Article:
Riyad Mahrez © Backpagepix
Riyad Mahrez chose to play for Algeria rather than France, where he was born, in a tribute to his late father, the African player of the year's brother said.
Propelled to global renown by Leicester City's amazing run to Premier League glory, the 25-year-old will be one of the most watched stars at the Cup of African Nations where Algeria start against Zimbabwe on Sunday.
Once considered too small for professional football, he will be one of the biggest names at the tournament in Gabon.
Three years ago, Mahrez was making his debut for Leicester in England's second tier Championship having played for Sarcelles, the French town where he was born.
He only made his debut for Algeria in May 2014 a few months after declaring that he wanted to play for the African nation around the same time as serious riots in Sarcelles.
At just 1.78 metres (5 feet 10 inches) and a sinewy 70 kilos (154 pounds) nobody at Sarcelles imagined he could soar to such heady prodessional heights.
At the age of 18, Mahrez was "frustrated" but determined when many of his Sarcelles teammates had signed with professional terms, according to Hayel Mbemba, a teaching assistant at Chantereine school in the Paris suburb where Mahrez was a pupil.
MAHREZ VOWED SUCCESS
"Despite all that, Riyad swore on his life and that of his mother, that one day he would be a professional. At that time we were pessimistic.
"Today, he has made it and you can only give him respect for that."
His hunger only grew when his father, one of his biggest supporters, died suddenly in 2006.
"It gave him the force," said elder brother Wahid. "He really did it for him, for me, the family."
When Mahrez chose to play for Algeria over France, "it was for his papa," added the 30-year-old.
A childhood friend, Sofiane Seghiri, 26, said that Mahrez always had a ball at his feet.
"When you are 16-to-18 you want to go out, have fun with friends, maybe see some girls. He always had a ball," said Seghiri, laughing.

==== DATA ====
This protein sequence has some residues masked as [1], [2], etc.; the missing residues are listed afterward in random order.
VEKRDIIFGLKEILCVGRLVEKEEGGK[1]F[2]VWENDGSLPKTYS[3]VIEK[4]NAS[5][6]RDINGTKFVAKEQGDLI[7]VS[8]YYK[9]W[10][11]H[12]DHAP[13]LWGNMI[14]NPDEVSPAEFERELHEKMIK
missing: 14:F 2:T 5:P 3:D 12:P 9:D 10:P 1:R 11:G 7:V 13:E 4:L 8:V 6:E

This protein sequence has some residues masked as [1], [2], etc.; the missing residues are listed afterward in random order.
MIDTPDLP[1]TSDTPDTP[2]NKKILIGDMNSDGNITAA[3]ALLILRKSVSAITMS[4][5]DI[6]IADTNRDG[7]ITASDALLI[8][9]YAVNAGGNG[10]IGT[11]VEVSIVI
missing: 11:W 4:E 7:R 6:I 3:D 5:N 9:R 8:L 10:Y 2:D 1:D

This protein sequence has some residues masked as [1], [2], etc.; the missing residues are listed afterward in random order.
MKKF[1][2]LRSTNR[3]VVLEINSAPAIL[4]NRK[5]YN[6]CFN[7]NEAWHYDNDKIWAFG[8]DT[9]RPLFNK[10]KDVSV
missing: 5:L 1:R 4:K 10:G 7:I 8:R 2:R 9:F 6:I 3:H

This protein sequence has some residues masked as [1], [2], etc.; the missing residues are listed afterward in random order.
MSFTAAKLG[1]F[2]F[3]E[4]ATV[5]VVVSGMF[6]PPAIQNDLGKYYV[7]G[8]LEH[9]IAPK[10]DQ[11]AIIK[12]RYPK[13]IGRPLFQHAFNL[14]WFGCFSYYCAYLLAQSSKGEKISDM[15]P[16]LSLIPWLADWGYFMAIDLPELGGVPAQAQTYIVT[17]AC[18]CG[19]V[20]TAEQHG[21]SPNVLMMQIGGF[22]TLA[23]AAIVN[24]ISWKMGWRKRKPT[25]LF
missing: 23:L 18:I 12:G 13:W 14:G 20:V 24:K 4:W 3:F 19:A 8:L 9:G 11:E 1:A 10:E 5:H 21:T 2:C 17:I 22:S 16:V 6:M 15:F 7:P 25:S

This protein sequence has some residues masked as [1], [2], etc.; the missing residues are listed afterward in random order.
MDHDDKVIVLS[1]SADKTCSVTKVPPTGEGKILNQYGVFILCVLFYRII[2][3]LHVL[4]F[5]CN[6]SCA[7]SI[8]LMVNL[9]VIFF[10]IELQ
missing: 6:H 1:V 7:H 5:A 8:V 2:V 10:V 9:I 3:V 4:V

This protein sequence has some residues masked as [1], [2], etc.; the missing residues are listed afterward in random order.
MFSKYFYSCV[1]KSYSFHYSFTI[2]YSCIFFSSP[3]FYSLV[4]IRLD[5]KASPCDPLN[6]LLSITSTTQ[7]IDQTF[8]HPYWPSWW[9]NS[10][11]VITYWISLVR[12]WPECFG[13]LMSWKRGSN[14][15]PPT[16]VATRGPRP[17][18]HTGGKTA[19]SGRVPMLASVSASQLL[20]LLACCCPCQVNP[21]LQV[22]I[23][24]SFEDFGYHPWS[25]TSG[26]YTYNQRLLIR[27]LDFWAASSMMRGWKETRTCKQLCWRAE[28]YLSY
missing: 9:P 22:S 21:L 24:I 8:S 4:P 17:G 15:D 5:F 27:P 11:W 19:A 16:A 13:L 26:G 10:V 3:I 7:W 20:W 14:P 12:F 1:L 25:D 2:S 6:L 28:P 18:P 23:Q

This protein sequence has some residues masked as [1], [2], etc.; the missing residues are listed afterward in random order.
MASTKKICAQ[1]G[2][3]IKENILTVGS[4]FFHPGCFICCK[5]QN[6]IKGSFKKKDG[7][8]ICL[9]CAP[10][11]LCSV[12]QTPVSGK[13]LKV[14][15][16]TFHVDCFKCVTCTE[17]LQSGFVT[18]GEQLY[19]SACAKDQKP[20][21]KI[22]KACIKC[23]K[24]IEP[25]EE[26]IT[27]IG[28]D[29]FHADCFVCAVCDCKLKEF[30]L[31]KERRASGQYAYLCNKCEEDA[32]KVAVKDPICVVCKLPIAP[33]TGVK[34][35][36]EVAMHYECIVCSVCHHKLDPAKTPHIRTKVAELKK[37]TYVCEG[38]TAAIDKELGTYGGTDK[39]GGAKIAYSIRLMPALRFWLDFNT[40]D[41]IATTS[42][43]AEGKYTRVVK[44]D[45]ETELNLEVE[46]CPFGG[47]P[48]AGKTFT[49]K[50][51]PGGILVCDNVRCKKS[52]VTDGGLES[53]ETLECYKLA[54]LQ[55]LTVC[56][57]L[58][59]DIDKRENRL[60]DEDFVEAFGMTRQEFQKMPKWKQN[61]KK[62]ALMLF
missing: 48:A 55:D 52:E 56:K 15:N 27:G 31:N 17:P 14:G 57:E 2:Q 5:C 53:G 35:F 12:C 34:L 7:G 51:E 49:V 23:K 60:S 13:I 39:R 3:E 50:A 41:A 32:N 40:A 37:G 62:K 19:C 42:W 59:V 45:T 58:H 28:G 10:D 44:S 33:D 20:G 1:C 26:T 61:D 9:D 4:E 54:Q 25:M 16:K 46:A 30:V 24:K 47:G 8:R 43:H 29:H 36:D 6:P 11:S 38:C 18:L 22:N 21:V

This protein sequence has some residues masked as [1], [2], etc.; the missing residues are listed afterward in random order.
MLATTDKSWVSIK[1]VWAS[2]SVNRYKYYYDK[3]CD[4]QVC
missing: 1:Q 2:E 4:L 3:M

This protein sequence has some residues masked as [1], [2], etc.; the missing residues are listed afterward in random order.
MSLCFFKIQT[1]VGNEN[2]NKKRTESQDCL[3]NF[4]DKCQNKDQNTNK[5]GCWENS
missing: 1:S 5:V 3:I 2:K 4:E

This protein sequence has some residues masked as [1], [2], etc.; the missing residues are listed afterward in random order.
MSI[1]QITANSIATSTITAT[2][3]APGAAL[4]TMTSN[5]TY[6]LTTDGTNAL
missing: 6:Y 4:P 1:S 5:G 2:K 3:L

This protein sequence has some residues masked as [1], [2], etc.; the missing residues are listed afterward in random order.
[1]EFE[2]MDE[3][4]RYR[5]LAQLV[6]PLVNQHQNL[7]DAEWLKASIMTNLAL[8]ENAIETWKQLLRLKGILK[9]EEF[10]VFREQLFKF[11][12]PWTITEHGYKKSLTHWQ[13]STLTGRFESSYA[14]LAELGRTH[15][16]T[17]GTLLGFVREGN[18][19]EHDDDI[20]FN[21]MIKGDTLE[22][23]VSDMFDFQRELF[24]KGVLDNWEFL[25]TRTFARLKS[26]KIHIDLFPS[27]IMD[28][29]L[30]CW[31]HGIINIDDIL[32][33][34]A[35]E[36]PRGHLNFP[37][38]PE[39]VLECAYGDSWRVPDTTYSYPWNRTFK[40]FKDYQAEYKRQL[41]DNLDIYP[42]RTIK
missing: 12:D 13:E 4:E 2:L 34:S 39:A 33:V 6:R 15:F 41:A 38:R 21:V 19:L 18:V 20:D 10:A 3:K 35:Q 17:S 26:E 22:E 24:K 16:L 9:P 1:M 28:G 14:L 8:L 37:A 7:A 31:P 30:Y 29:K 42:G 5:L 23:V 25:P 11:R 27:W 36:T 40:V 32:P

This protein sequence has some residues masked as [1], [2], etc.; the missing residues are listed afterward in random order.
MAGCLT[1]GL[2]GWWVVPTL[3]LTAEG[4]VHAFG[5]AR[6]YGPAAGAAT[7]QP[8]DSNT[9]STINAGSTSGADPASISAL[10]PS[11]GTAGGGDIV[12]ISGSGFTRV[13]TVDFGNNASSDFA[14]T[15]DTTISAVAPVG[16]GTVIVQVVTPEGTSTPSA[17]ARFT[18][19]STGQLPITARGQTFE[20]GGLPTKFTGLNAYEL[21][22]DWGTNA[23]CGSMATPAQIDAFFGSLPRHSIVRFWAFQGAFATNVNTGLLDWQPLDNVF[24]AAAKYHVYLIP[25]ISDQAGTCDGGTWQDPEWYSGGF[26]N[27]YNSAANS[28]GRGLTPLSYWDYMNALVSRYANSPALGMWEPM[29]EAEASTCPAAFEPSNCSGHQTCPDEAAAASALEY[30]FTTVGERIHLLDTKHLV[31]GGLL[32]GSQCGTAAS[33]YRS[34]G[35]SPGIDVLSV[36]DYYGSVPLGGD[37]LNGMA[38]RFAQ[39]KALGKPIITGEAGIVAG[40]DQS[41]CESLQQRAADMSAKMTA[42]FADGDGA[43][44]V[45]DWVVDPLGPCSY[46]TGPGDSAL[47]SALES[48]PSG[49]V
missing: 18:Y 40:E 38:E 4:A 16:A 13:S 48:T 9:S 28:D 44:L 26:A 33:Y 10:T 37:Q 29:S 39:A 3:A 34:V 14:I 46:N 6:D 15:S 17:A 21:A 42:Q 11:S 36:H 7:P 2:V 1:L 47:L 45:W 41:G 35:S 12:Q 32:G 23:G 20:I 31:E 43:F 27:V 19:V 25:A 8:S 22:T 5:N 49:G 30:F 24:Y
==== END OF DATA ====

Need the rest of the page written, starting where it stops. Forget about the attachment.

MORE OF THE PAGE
"That is why he is unique."
Mahrez first had an unsuccessful trial in Scotland, then played with Quimper in the French lower leagues and Le Havre in the second division where he was spotted by Leicester.
In the English second division it was tough for Mahrez to adapt his free dribbling game to the weekly confrontations with hard-ground defenders.
But since Leicester's fairytale title win last year, he has been named Premier League player of the season, came seventh in the race for the Ballon d'Or and last week was named Africa's player of the year.
He has left a big impact at Sarcelles where scouts from foreign teams are now regular visitors in the poor suburb north of Paris.
"It may be the Mahrez effect that has brought the English scouts here. Two have gone to English clubs and there will be more," said Faysal Abdelwahbi, a childhood friend and coach of the under 12 team at AAS Sarcelles.
There are plenty in the youth teams who have now become left-footers. Many can recall every Mahrez nutmeg in the Premier League.
"It all started here, everything that the English defenders are putting up with, we also suffered," said Abdelwahbi.
"For a guy from Sarcelles to shine on the world stage makes us very proud," said Sarcelles senior coach Mohamed Coulibaly.
"It is good for the town after all the things that you hear, the stigma that it puts up with."